Only six in ten pupils are getting a full education despite schools going back, a London School of Economics study has found as researchers warn of “permanent scarring” to the Covid generation.
During late September and early October, just 59 per cent of pupils benefitted from “full schooling”, a new report by the LSE’s Centre for Economic Performance has found.
This compared to around four in ten (38 per cent) who had full schooling – defined as spending at least five hours on work or receiving at least four lessons per day – during lockdown.
The research comes amid growing concern that despite schools being open in theory, large swathes of children are being sent home to self-isolate with variable quality of remote education in place for them.
Keir Starmer, the Labour leader has called for a so-called “circuit breaker” during the half-term break, backed by the UK’s biggest union which says secondary school pupils should be kept at home for an extra week.
The National Education Union has also urged the Government to allow secondaries to operate a rota model, where students are taught remotely part of the time.
Meanwhile the 17 day “fire break” Wales will see secondary school pupils taught online the week after half-term, with only those in Year 7 and 8 allowed back to the classroom and those taking exams.
“The point is that these learning losses have been sustained over a much longer period than we first thought,” said Prof Lee Eliot Major, a co-author of the report and expert in social mobility at Exeter University.
“This suggests we need to keep schools open, redouble our efforts to make sure they remain open and they get all the support they can get.”
Earlier this week the Children’s Commissioner warned that overcautious teachers are sending entire year groups of pupils home unnecessarily as she said that education must not be “sacrificed on the altar of Covid”.
Just one pupil testing positive for coronavirus can send an entire school into “chaos” with a whole year group sent home for a fortnight, Anne Longfield said.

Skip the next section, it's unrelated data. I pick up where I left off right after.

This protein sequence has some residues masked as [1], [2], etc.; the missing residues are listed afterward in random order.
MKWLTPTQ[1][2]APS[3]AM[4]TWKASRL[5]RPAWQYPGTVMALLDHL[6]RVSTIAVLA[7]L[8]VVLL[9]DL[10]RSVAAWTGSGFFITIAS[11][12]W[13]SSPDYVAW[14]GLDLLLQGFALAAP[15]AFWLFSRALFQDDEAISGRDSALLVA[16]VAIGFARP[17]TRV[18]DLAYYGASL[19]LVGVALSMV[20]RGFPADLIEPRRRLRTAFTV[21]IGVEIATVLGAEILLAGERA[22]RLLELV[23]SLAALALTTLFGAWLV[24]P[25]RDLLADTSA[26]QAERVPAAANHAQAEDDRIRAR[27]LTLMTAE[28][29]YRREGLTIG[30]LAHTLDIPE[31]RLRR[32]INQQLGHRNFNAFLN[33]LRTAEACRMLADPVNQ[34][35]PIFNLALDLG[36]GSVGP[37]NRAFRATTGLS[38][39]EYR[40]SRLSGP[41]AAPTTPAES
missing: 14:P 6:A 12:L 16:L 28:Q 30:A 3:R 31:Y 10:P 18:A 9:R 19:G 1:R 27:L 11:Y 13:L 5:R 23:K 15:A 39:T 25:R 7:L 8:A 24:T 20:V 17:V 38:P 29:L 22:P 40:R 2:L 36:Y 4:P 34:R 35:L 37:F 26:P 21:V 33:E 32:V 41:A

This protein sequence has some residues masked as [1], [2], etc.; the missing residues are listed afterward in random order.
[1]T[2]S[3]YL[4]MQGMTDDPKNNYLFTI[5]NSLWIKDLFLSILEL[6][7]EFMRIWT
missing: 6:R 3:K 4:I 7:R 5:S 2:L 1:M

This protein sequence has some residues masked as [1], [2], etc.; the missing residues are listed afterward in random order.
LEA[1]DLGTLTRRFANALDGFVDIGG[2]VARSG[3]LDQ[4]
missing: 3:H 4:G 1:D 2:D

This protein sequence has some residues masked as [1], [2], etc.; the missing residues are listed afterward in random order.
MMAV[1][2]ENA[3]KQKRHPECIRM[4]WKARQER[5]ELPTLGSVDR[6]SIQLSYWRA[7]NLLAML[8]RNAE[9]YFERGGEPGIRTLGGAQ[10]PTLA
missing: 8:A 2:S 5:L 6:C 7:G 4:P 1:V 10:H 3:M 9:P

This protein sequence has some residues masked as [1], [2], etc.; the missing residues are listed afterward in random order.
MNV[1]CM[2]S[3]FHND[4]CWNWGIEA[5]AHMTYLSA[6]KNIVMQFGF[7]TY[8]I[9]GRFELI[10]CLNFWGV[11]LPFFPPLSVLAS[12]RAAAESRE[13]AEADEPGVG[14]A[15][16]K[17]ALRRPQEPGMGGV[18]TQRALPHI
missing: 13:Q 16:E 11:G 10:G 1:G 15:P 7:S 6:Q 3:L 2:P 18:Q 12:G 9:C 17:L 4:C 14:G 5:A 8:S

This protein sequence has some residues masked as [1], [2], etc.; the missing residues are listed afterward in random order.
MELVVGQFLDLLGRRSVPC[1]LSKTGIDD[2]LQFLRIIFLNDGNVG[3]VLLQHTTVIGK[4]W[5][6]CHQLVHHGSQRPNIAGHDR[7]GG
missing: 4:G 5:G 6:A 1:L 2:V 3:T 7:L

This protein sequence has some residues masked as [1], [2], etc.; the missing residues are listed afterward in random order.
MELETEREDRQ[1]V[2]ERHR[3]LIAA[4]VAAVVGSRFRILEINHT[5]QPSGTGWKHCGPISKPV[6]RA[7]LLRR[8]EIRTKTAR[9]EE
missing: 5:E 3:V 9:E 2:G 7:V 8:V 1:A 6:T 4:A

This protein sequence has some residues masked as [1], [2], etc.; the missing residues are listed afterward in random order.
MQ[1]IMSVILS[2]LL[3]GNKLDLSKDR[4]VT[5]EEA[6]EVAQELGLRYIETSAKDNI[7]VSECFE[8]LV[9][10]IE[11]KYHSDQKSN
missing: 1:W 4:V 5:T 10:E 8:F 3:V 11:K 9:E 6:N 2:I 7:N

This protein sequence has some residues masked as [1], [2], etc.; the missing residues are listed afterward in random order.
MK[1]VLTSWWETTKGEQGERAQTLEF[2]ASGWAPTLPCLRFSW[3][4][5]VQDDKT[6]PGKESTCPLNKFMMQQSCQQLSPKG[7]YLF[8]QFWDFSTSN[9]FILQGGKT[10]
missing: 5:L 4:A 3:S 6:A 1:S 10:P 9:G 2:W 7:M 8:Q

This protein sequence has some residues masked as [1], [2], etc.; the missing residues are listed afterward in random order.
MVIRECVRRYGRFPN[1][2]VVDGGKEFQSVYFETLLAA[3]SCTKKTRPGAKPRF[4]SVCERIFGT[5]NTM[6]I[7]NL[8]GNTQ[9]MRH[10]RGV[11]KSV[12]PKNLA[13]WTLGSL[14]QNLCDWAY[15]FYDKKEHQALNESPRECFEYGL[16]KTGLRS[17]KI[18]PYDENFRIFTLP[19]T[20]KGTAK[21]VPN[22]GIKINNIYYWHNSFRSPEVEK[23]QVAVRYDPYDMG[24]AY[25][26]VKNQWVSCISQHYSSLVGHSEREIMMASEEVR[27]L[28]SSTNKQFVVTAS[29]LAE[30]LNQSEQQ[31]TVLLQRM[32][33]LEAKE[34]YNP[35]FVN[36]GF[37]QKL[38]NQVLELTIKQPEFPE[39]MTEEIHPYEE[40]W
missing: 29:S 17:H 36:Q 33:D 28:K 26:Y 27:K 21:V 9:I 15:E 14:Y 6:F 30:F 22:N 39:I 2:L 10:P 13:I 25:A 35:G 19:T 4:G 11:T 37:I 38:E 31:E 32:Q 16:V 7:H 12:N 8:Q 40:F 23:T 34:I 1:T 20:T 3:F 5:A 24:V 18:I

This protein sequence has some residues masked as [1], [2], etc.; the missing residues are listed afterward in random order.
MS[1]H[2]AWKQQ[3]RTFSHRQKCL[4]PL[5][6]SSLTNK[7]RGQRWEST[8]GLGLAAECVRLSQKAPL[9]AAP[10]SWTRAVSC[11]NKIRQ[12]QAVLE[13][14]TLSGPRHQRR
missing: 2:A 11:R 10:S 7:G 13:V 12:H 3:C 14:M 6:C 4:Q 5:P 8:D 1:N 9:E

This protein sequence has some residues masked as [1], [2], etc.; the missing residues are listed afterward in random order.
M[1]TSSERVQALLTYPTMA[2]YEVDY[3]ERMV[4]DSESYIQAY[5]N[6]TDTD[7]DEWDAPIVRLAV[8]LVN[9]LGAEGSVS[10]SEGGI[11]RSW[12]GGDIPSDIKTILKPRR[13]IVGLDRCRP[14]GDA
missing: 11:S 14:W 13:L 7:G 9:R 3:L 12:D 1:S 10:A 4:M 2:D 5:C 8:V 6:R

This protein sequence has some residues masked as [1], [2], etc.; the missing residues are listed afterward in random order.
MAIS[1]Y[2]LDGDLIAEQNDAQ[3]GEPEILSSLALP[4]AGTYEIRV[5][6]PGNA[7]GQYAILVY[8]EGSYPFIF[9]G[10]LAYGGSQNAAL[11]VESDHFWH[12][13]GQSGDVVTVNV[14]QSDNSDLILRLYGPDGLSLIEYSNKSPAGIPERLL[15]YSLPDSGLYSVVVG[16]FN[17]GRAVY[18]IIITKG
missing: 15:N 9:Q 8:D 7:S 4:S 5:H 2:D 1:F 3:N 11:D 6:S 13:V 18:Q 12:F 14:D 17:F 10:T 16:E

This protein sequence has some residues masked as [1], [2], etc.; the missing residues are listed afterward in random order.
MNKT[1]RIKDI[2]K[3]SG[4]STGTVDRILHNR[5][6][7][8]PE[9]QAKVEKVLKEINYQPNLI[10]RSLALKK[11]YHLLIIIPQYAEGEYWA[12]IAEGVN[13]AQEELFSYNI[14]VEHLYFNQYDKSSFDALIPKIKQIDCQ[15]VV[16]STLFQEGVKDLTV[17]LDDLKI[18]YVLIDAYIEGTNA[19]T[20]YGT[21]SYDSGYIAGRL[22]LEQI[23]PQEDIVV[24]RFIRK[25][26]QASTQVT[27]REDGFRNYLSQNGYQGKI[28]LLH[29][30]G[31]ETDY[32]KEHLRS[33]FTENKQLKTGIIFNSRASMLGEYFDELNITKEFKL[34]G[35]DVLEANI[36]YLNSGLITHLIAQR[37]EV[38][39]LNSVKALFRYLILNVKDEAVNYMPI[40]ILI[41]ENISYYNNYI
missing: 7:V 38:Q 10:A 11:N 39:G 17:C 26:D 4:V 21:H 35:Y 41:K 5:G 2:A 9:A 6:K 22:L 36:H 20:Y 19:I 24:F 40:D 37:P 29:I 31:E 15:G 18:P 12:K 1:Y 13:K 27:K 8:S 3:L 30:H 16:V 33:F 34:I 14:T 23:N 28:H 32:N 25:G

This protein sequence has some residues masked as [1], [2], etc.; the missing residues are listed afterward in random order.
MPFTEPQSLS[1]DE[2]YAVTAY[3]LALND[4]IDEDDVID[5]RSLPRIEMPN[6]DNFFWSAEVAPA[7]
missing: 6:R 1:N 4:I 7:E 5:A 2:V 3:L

She wrote to MPs to highlight the huge discrepancies in the interpretation of guidance on how to handle cases of Covid-19 at school, and the detrimental effect this is having on children’s education.
The LSE researchers analysed the results of a survey which asked 10,000 people about their experience of education since schools reopened for the new academic year, as well as an earlier survey of around 100,000 people carried out in April.
The report found that during the national lockdown, nearly three quarters (74 per cent) of private school pupils had full school days compared to just 39 per cent of state school pupils.
A quarter of pupils had no schooling or tutoring at all during lockdown, researchers said, equating to around 2.5 million children across the UK.
“The biggest fear is that pupils suffer permanent ‘educational scarring’. This can occur at key transition points, when students fail to pass a particular threshold that has life consequences,” the report said.
“If disadvantaged students fall further behind, they will miss out on a sixth form place to study A-levels or a university place to go onto higher education. Finally, disadvantaged students may fall further behind during university.”
Prof Major said that online provision for pupils who have been sent home to self-isolate has been “patchy at best”, adding that there are some schools that are doing well with this but others who have struggled.
“The worry of course will be that there will be further local disruption over the coming months. There are privileged families who have been insulated from all of this. But what is interesting about this pandemic is that it has hit most children from most homes, except those in the highest income groups.”
Robert Halfon MP, chair of the education select committee, said the study exposes “how far Covid has contributed to an epidemic of educational poverty”.
He added: “It is vital that our children get learning again, otherwise we are damaging the life chances of many children, potentially for decades to come.
“All investment and energy from the Government should be getting the catch-up fund to work, to refocus the pupil premium and do everything possible to increase attainment between disadvantaged pupils and their better off peers.”
Researchers also examined the labour market and found that young people aged 16-25 were over twice as likely as older employees to have lost their job, and were also “significantly” more likely to have had their wages cut.
This week the NEU asked the Education Secretary for an “urgent” discussion about secondaries in “high” and “very high” risk areas paring back classroom time for pupils.
They said students are increasingly being sent home to isolate in large numbers, leading to a pattern of “erratic” partial school closures.
A Department for Education spokesperson said: “Over 99% of schools have been open every week since term began, with the latest data showing over 7.3 million pupils attending to learn from brilliant teachers and spend time with friends.
“Our £1 billion Covid catch up package will tackle the impact of lost teaching time as a result of the pandemic, including a £650 million catch up premium to help schools support all pupils and the £350 million National Tutoring Programme for disadvantaged students.”